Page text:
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Scratch Extension Scratch Extensions make it possible to connect Scratch projects with external hardware (such as LEGO WeDo or PicoBoard) or sources of information on the web. They add a collection of command and reporter blocks that can be used to interact with a particular device or data source. When an extension is enabled, its blocks appear in the "More Blocks" palette. The LEGO WeDo Javascript extension blocks 5 Games That Teach You How to Code By Jacob Gube These Web games will give you a fun and engaging introduction to the world of programming. CodeCombat CodeCombat is an HTML5 role-playing game (RPG) that teaches you fundamental programming concepts.

Making things... Learning Things [Note: Updated, April 22, 2015] App Name – ScratchJrCost – FreeWebsite – Tablets – iOS and AndroidDeveloped by – Massachusetts Institute of Technology and Tufts UniversityiOS Download – Download – What is ScratchJr? Scratch Explore Projects Join ScratchSign inForgot password?Sign in Scratch works best on newer browsers. We suggest you upgrade to a supported browser, download the offline editor, or read about common workarounds. x Explore Hardware That Can Connect to Scratch Scratch can connect to some real world hardware. Some of the features are natively built in, while some are added through an extension or modification. Hardware Scratch can Connect to Below is a list of hardware that Scratch can connect to: PicoBoard Main article: PicoBoard

10 Puzzle Websites to Sharpen Your Programming Skills By Ben Dowling Solving programming puzzles is a fun way to develop your logical and problem solving abilities. Also, when you’re familiarizing yourself with a new programming language, solving puzzles for that language can help speed up the learning process. Here are the top 10 popular programming puzzle sites that will help test your thinking and improve your programming, problem solving, and logical thinking skills. Scratch Jr. Tutorials for Primary Students Last week, I encouraged you to participate in this year’s Hour of Code. I know that guiding a classroom of students through an hour of programming can sound intimidating, particularly if you aren’t experienced in it yourself. The secret is to do as I have – admit to yourself that you know nothing and your students are smarter than you. Trust me, it makes life easier and a lot more enjoyable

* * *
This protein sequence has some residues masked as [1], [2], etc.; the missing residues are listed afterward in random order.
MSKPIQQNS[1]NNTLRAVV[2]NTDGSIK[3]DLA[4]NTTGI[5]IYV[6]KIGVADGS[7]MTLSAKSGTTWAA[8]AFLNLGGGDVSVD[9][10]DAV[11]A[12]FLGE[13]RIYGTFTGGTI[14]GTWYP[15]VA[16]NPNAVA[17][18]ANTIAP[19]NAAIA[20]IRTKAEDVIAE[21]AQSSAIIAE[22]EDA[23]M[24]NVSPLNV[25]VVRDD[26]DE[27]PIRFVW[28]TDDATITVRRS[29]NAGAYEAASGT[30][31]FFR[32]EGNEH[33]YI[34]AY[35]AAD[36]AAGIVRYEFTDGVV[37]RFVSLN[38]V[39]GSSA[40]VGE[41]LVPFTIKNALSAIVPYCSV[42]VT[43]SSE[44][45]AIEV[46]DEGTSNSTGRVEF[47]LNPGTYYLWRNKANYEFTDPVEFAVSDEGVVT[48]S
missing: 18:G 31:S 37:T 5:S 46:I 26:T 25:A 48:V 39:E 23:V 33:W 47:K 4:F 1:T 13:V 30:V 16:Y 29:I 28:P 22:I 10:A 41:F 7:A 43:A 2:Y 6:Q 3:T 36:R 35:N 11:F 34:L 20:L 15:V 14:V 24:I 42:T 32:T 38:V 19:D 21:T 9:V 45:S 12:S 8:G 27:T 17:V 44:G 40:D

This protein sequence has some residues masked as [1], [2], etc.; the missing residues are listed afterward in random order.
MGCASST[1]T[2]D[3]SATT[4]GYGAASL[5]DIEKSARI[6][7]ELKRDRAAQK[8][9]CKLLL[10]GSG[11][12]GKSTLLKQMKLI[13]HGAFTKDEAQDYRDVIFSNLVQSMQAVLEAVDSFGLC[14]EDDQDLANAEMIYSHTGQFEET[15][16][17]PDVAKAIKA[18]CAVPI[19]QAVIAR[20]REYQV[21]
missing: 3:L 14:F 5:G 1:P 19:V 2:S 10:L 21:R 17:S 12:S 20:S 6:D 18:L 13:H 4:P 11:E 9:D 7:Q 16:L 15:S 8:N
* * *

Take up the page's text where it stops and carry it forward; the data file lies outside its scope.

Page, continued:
How to Connect to the Physical World You can connect your Scratch projects to the physical world using several different kinds of devices. MaKey MaKey LEGO WeDo KitPicoBoard (also known as ScratchBoard) Kinect2Scratch, using Microsoft Kinect GoPiGo for Raspberry Pi Each of these work with Scratch 1.4. Currently MaKey MaKey works with Scratch 2.0, with support planned for the other devices. MaKey MaKey MaKey MaKey allows people to turn everyday objects into keys and use them with their computer. Thymio and Scratch using Python — Adam Bowes Scratch 1.4 allows for RSC (remote sensor connections) which means it acts as a sever of sorts and can deal with broadcasts and sensor values. As I understand it this was intended for some Lego robot but with python we can make good use of it. I will be following on from my previous post for those looking to follow along, one thing to note, this isn't especially clean, I only started using python a few days ago. All of the python and the scratch files will be available for download at the bottom, they might be worth looking at for reference to help follow what I'm saying as I'm explaining in the order it was done in and not a top to bottom order. To communicate to scratch you need to use sockets which can be complicated, however there is a nice library that deals with the communication between python and scratch called scratchpy. Scratchpy can be installed using pip, you'll want to run sudo apt-get install python-pip and then type sudo pip install scratchpy.

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